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What can insurers learn about ESG investment strategy from the SVB collapse?

By Punil Chaubal | May 5, 2023

Based on ESG ratings in isolation, Silicon Valley Bank appeared a sound choice of a more sustainable investment, but its collapse shows companies must take greater ownership of ESG data.
Environmental Risks|Insurance Consulting and Technology

By now, you’re probably at least somewhat familiar with the circumstances surrounding the collapse of Silicon Valley Bank (SVB) and the fallout it created for the banking sector. However, we provide some background below.

One less reported aspect of its failure (including the sale of its UK subsidiary to HSBC) is that it was well rated from an environmental, social and governance (ESG) perspective. A leading data provider gave SVB a good overall ESG rating and an upper end score for governance.

What happened with SVB demonstrates the potential limitations of relying too much on single sources of outsourced, off-the-shelf ESG data. As important a source as third-party ESG ratings and scores are, SVB’s collapse shows that insurers must take greater ownership of the data on which they rely for setting a more sustainable investment strategy.

Beware ‘black boxes’

Currently, a lot of insurers that we speak to are still treating their third party ESG data as ‘black boxes’ where they use the data provided without analysing the methodology used to create the data. SVB was rated well because of its focus on creating initiatives to advance inclusion and opportunity in the innovation economy and its investments in clean energy solutions. SVB was seemingly a sound ESG diversification bet.

Increasingly, using ESG data blindly can be avoided. Insurers can supplement or cross-check rating scores with the expanding range of data available to validate and set ESG strategies. For insurers, there are clear parallels to the rationale for why and what the Prudential Regulation Authority and the Lloyd’s Market already expect with regards to validating the output of external models (e.g. economic scenario generators and CAT models). Stronger ESG investment controls will likely have capital management benefits in the future.

Ways forward could include using more than one data vendor to get different perspectives. This could also go hand in hand with developing an approach for sourcing your own data that more accurately aligns to your specific ESG beliefs, ambitions and targets, such as achieving net zero by a certain date, for example.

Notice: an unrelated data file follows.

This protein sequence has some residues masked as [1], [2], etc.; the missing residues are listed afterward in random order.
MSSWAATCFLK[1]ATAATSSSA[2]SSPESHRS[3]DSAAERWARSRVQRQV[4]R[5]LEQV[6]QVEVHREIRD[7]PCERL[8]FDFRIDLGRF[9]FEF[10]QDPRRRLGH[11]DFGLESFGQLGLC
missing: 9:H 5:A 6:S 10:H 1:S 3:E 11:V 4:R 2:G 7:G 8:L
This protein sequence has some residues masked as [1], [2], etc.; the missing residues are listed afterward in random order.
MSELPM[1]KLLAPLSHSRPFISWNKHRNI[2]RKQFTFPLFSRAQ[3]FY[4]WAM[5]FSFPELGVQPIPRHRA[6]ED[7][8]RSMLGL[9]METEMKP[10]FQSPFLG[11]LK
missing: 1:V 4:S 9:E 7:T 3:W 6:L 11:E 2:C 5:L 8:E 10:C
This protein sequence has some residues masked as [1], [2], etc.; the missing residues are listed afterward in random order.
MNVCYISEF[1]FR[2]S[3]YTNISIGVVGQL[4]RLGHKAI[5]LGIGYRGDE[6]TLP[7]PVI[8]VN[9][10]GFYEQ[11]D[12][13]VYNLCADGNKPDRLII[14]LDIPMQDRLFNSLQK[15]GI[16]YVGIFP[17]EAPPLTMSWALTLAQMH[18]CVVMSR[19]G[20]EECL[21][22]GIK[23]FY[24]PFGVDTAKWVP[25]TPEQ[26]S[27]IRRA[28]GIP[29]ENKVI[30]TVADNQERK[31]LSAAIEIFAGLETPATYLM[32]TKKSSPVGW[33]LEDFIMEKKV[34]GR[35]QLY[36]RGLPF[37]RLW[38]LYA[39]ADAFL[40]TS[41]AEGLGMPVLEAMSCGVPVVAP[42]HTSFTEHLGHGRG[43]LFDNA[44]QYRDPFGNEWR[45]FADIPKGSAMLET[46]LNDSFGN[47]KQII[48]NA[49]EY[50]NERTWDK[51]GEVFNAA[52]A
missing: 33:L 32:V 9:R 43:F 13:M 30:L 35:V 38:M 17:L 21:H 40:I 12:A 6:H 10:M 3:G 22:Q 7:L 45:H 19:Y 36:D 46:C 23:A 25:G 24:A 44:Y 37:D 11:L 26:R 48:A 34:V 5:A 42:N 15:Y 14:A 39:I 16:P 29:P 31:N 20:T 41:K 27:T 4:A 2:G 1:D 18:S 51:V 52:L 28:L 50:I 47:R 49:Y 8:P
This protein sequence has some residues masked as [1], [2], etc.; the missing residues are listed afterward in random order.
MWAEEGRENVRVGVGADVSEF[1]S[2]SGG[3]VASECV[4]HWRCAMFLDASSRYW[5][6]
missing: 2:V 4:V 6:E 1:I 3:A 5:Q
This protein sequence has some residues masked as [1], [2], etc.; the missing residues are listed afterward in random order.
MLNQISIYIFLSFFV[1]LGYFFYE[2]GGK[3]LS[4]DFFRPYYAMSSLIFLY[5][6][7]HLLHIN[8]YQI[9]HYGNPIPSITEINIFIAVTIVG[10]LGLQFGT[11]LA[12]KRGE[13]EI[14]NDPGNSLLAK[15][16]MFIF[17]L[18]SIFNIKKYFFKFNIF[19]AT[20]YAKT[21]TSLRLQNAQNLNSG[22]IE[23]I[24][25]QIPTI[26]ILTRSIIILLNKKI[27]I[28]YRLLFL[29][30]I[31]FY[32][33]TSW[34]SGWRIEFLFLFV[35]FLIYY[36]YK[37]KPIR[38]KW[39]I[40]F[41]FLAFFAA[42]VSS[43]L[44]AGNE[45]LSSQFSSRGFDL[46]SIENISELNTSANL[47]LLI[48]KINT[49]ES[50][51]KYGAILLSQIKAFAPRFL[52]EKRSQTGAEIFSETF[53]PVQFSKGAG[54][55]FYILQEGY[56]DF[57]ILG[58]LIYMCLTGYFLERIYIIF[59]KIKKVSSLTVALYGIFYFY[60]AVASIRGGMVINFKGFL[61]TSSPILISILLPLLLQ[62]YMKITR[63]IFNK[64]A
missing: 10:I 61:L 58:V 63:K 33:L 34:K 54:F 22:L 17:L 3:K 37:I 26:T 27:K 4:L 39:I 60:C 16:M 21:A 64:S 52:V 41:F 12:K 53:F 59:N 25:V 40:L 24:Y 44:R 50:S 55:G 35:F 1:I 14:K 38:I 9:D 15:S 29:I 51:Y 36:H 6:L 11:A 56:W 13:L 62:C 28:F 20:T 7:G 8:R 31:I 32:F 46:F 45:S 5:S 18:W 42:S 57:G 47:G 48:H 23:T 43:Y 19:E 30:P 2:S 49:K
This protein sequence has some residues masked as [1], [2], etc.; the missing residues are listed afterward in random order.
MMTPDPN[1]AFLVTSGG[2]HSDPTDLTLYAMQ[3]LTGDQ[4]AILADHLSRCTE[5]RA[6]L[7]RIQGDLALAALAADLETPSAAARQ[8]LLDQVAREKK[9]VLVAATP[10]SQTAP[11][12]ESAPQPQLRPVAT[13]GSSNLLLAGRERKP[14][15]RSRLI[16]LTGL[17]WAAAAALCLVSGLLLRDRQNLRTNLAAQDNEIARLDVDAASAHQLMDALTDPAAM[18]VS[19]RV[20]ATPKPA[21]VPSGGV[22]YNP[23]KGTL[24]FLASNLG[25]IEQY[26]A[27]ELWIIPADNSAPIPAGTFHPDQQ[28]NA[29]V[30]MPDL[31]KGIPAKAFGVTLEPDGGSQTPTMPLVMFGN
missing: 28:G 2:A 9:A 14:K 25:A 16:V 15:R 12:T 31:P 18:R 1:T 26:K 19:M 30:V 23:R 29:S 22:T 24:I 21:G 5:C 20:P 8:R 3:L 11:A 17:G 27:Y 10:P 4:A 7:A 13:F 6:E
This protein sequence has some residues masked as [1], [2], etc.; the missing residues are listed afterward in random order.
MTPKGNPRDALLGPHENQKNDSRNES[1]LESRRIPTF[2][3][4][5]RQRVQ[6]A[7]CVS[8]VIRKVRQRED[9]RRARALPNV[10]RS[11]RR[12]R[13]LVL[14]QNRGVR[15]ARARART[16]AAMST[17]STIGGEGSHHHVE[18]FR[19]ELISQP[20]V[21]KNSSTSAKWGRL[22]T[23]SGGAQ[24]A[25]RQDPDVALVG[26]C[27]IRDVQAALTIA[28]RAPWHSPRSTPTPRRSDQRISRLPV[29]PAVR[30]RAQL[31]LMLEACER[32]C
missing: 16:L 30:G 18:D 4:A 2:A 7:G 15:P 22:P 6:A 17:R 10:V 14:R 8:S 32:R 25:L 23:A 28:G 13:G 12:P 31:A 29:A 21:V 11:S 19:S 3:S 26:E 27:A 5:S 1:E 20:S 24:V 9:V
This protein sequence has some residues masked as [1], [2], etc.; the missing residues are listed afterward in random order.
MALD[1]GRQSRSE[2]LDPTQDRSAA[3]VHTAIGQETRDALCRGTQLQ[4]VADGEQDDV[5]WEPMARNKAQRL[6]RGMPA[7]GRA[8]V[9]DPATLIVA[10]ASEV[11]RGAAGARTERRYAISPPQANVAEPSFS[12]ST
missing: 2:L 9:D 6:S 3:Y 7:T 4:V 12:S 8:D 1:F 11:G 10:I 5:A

The fundamental goal should be to establish a sense check and validate primary data. Other avenues to explore could include periodic deep dives into specific sectors of investment interest to understand what’s driving overall portfolio scores.

Key takeaways

So, coming back to the question of our headline, our main points for insurers to consider are:

  • Insurers should take greater ownership of data they’re using to inform investment decisions and manage ESG-related risks.
  • It’s also important for insurers to clearly articulate an ESG strategy for their business and create a clear link to how this will apply to their investment strategy, particularly with regards to the implications and potential trade-offs when utilising ESG data.
  • Key to doing the above is for insurers to validate and understand the ESG data they’re using, as opposed to relying on a ‘black box’ approach.
  • Robust governance around the data insurers use to inform strategy and allocation decisions is an important part of ESG investment strategy. It is important for an insurer to perform due diligence on ESG data when they are using this to inform portfolio allocation decisions and for there to be greater oversight of how their asset managers are making stock selection decisions. This may have brought to light some of the governance concerns relating to SVB.
  • WTW are increasingly supporting insurers to consider validation approaches when using third party ESG data and establish governance processes around data used to inform strategic decisions.

Insurance Investment Advisory Leader, Insurance Consulting and Technology

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